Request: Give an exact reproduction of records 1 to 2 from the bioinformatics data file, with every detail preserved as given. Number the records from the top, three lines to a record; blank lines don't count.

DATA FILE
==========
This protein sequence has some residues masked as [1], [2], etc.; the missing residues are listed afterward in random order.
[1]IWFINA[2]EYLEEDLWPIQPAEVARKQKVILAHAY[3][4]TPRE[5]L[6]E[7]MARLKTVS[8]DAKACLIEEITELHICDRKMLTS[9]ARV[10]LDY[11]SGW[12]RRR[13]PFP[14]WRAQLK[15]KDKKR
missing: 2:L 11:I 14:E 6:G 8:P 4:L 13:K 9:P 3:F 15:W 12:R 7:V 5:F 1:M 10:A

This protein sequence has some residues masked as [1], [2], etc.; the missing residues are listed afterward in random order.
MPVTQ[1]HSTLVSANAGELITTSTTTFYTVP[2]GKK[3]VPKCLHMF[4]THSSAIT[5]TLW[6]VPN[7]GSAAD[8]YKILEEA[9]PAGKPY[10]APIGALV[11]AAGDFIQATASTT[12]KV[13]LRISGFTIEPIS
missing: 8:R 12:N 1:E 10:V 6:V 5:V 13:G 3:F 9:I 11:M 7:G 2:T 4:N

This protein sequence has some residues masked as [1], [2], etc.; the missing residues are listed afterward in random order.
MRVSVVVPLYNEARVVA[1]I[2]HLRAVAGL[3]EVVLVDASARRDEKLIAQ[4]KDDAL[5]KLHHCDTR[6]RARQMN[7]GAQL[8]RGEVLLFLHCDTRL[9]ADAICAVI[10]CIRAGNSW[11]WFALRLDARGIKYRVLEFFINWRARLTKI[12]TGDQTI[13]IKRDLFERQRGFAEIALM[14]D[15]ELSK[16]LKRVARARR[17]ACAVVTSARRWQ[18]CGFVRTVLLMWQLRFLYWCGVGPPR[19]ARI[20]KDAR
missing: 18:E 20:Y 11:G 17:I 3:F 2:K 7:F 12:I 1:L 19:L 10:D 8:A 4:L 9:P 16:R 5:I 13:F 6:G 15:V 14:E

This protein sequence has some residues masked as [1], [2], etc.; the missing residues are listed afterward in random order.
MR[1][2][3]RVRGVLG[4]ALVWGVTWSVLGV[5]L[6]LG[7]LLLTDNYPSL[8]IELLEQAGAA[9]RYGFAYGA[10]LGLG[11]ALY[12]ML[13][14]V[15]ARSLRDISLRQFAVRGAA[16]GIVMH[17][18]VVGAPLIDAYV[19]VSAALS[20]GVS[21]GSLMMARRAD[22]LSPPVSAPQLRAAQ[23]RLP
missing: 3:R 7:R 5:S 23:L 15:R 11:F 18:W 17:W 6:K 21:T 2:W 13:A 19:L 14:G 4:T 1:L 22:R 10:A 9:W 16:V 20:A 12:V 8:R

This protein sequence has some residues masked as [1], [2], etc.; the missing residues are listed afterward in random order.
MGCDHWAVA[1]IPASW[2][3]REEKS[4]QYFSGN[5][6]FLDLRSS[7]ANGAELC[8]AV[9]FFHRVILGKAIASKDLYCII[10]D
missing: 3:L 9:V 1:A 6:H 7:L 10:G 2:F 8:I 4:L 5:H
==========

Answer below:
This protein sequence has some residues masked as [1], [2], etc.; the missing residues are listed afterward in random order.
[1]IWFINA[2]EYLEEDLWPIQPAEVARKQKVILAHAY[3][4]TPRE[5]L[6]E[7]MARLKTVS[8]DAKACLIEEITELHICDRKMLTS[9]ARV[10]LDY[11]SGW[12]RRR[13]PFP[14]WRAQLK[15]KDKKR
missing: 2:L 11:I 14:E 6:G 8:P 4:L 13:K 9:P 3:F 15:W 12:R 7:V 5:F 1:M 10:A

This protein sequence has some residues masked as [1], [2], etc.; the missing residues are listed afterward in random order.
MPVTQ[1]HSTLVSANAGELITTSTTTFYTVP[2]GKK[3]VPKCLHMF[4]THSSAIT[5]TLW[6]VPN[7]GSAAD[8]YKILEEA[9]PAGKPY[10]APIGALV[11]AAGDFIQATASTT[12]KV[13]LRISGFTIEPIS
missing: 8:R 12:N 1:E 10:V 6:V 5:V 13:G 3:F 9:I 11:M 7:G 2:T 4:N